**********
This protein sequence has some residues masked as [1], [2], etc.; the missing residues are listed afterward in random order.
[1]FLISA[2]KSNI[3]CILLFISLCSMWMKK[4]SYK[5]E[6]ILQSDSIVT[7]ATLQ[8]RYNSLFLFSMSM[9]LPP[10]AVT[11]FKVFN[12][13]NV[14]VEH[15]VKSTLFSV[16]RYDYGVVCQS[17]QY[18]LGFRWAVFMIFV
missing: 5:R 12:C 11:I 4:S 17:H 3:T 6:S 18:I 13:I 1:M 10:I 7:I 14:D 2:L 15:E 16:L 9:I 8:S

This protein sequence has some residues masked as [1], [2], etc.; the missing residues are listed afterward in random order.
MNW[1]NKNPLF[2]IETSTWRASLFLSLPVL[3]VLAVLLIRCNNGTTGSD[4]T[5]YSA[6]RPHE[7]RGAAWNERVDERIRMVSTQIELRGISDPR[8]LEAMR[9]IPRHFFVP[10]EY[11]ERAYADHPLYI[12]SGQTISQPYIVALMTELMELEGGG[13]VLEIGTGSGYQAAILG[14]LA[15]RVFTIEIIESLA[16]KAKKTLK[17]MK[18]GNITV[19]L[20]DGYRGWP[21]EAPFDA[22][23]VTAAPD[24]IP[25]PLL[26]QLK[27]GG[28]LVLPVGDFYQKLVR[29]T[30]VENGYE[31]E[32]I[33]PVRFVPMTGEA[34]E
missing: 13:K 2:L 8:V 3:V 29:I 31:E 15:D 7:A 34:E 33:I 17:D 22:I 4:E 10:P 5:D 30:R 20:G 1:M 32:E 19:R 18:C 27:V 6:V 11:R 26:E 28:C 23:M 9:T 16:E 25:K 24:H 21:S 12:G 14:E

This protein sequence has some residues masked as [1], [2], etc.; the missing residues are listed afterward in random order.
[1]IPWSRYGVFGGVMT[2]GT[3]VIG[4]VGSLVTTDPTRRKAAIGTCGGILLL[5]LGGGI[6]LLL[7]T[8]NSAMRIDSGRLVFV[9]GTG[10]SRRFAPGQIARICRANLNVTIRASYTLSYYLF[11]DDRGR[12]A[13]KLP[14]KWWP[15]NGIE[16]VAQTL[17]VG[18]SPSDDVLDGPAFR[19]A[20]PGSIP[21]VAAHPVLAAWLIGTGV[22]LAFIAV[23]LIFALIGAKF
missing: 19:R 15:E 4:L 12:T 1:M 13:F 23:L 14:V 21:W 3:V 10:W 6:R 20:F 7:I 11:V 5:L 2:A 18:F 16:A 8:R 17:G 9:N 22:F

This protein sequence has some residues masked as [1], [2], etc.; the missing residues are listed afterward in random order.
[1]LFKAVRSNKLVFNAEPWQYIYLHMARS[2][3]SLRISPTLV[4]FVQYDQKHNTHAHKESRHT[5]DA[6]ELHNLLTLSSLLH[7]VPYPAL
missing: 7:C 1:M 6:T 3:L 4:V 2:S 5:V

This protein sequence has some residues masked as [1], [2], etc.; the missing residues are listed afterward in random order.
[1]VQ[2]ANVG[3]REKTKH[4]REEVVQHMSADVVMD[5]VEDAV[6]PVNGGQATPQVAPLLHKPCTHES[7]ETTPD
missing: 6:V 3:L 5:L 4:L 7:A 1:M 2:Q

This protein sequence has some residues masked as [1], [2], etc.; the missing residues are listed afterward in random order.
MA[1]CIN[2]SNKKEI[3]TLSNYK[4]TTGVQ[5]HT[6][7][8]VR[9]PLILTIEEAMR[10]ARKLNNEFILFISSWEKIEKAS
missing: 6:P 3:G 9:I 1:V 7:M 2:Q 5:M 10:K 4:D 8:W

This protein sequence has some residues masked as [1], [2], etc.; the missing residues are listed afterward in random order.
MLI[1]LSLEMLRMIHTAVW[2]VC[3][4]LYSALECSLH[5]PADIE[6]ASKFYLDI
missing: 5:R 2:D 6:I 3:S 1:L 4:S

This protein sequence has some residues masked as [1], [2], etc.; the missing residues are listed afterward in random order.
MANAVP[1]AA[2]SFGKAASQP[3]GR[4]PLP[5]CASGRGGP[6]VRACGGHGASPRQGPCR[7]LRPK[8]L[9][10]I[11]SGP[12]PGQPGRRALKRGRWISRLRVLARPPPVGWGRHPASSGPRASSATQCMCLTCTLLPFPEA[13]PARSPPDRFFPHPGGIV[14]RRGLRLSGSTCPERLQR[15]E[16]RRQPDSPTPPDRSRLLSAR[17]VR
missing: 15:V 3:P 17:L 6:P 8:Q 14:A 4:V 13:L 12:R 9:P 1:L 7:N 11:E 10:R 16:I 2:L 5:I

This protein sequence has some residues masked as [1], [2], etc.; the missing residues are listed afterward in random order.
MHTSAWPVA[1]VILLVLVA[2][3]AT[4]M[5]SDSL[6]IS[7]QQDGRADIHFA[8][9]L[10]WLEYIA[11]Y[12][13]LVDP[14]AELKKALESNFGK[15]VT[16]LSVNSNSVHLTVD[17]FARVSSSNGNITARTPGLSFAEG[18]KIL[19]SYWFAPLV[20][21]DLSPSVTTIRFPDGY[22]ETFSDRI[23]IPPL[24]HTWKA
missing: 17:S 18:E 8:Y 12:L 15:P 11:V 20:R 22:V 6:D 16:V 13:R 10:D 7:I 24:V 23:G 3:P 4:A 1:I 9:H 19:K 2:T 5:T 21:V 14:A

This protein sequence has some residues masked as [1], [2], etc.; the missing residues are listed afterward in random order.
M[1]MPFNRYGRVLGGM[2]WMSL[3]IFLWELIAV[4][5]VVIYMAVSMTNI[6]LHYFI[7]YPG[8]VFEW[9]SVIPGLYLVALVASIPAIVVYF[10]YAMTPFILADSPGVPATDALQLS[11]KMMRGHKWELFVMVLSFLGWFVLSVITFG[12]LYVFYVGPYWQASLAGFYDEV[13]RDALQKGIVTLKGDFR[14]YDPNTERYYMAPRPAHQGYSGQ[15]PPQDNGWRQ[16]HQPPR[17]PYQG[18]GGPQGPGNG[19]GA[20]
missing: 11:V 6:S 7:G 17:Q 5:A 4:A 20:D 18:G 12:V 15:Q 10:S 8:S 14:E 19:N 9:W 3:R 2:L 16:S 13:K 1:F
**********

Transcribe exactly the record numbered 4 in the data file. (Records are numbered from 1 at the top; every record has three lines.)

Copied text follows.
This protein sequence has some residues masked as [1], [2], etc.; the missing residues are listed afterward in random order.
[1]LFKAVRSNKLVFNAEPWQYIYLHMARS[2][3]SLRISPTLV[4]FVQYDQKHNTHAHKESRHT[5]DA[6]ELHNLLTLSSLLH[7]VPYPAL
missing: 7:C 1:M 6:T 3:L 4:V 2:S 5:V